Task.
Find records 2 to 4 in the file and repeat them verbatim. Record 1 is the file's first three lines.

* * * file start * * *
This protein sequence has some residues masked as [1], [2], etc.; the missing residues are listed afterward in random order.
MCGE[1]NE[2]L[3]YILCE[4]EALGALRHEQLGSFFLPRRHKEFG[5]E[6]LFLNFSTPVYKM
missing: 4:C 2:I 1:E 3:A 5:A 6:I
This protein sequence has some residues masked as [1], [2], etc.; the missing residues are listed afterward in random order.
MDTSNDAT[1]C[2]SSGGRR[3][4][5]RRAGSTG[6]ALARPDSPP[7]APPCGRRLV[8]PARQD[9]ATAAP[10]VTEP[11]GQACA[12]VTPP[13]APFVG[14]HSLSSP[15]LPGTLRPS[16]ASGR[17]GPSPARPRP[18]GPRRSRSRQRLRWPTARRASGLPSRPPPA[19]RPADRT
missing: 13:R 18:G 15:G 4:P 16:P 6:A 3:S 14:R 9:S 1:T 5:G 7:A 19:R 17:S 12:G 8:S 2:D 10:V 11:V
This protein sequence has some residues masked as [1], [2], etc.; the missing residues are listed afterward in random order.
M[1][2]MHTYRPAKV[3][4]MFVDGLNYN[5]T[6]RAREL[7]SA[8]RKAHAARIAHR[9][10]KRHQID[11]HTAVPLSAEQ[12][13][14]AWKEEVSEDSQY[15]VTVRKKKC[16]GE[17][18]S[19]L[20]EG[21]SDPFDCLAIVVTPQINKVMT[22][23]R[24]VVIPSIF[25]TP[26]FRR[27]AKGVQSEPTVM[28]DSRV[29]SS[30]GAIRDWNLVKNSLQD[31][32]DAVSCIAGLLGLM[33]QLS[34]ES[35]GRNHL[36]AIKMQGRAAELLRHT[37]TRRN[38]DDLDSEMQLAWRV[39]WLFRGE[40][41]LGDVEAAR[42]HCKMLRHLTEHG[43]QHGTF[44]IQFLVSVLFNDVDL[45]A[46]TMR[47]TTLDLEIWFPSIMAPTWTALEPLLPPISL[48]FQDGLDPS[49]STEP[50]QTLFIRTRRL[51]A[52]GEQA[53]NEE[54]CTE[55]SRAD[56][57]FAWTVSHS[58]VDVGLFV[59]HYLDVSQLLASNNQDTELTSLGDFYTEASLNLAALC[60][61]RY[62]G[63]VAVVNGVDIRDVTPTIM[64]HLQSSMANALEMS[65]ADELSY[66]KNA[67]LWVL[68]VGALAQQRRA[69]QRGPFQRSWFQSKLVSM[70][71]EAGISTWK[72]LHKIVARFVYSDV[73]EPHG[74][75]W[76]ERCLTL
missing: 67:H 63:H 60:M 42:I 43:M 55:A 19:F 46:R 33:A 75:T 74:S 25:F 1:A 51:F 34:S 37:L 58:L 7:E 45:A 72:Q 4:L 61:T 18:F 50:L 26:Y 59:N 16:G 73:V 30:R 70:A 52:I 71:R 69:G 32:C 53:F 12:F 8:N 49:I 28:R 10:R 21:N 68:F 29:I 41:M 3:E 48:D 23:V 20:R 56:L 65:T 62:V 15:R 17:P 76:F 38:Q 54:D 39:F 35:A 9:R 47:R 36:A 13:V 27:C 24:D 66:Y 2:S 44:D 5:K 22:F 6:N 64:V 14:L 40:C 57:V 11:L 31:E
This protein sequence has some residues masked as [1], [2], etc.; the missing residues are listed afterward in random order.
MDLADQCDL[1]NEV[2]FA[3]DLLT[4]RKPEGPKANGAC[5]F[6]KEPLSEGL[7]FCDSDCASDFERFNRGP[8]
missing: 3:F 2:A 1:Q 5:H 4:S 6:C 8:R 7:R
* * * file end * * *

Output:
This protein sequence has some residues masked as [1], [2], etc.; the missing residues are listed afterward in random order.
MDTSNDAT[1]C[2]SSGGRR[3][4][5]RRAGSTG[6]ALARPDSPP[7]APPCGRRLV[8]PARQD[9]ATAAP[10]VTEP[11]GQACA[12]VTPP[13]APFVG[14]HSLSSP[15]LPGTLRPS[16]ASGR[17]GPSPARPRP[18]GPRRSRSRQRLRWPTARRASGLPSRPPPA[19]RPADRT
missing: 13:R 18:G 15:G 4:P 16:P 6:A 3:S 14:R 9:S 1:T 5:G 7:A 19:R 17:S 12:G 8:S 2:D 10:V 11:V
This protein sequence has some residues masked as [1], [2], etc.; the missing residues are listed afterward in random order.
M[1][2]MHTYRPAKV[3][4]MFVDGLNYN[5]T[6]RAREL[7]SA[8]RKAHAARIAHR[9][10]KRHQID[11]HTAVPLSAEQ[12][13][14]AWKEEVSEDSQY[15]VTVRKKKC[16]GE[17][18]S[19]L[20]EG[21]SDPFDCLAIVVTPQINKVMT[22][23]R[24]VVIPSIF[25]TP[26]FRR[27]AKGVQSEPTVM[28]DSRV[29]SS[30]GAIRDWNLVKNSLQD[31][32]DAVSCIAGLLGLM[33]QLS[34]ES[35]GRNHL[36]AIKMQGRAAELLRHT[37]TRRN[38]DDLDSEMQLAWRV[39]WLFRGE[40][41]LGDVEAAR[42]HCKMLRHLTEHG[43]QHGTF[44]IQFLVSVLFNDVDL[45]A[46]TMR[47]TTLDLEIWFPSIMAPTWTALEPLLPPISL[48]FQDGLDPS[49]STEP[50]QTLFIRTRRL[51]A[52]GEQA[53]NEE[54]CTE[55]SRAD[56][57]FAWTVSHS[58]VDVGLFV[59]HYLDVSQLLASNNQDTELTSLGDFYTEASLNLAALC[60][61]RY[62]G[63]VAVVNGVDIRDVTPTIM[64]HLQSSMANALEMS[65]ADELSY[66]KNA[67]LWVL[68]VGALAQQRRA[69]QRGPFQRSWFQSKLVSM[70][71]EAGISTWK[72]LHKIVARFVYSDV[73]EPHG[74][75]W[76]ERCLTL
missing: 67:H 63:H 60:M 42:I 43:M 55:A 19:F 46:R 33:A 75:T 74:S 25:F 1:A 51:F 34:S 37:L 58:L 7:E 45:A 72:Q 4:L 61:T 18:F 50:L 26:Y 59:N 16:G 73:V 30:R 70:A 52:I 71:R 69:G 32:C 53:F 12:F 8:N 49:I 28:R 10:R 21:N 68:F 29:I 41:M 3:E 48:D 23:V 20:R 56:L 65:T 62:V 15:R 17:P 76:F 38:Q 54:D 39:F 35:A 9:R 47:R 36:A 13:V 27:C 24:D 66:Y 2:S 44:D 5:K 22:F 6:N 64:V 14:L 40:C 57:V 11:L 31:E
This protein sequence has some residues masked as [1], [2], etc.; the missing residues are listed afterward in random order.
MDLADQCDL[1]NEV[2]FA[3]DLLT[4]RKPEGPKANGAC[5]F[6]KEPLSEGL[7]FCDSDCASDFERFNRGP[8]
missing: 3:F 2:A 1:Q 5:H 4:S 6:C 8:R 7:R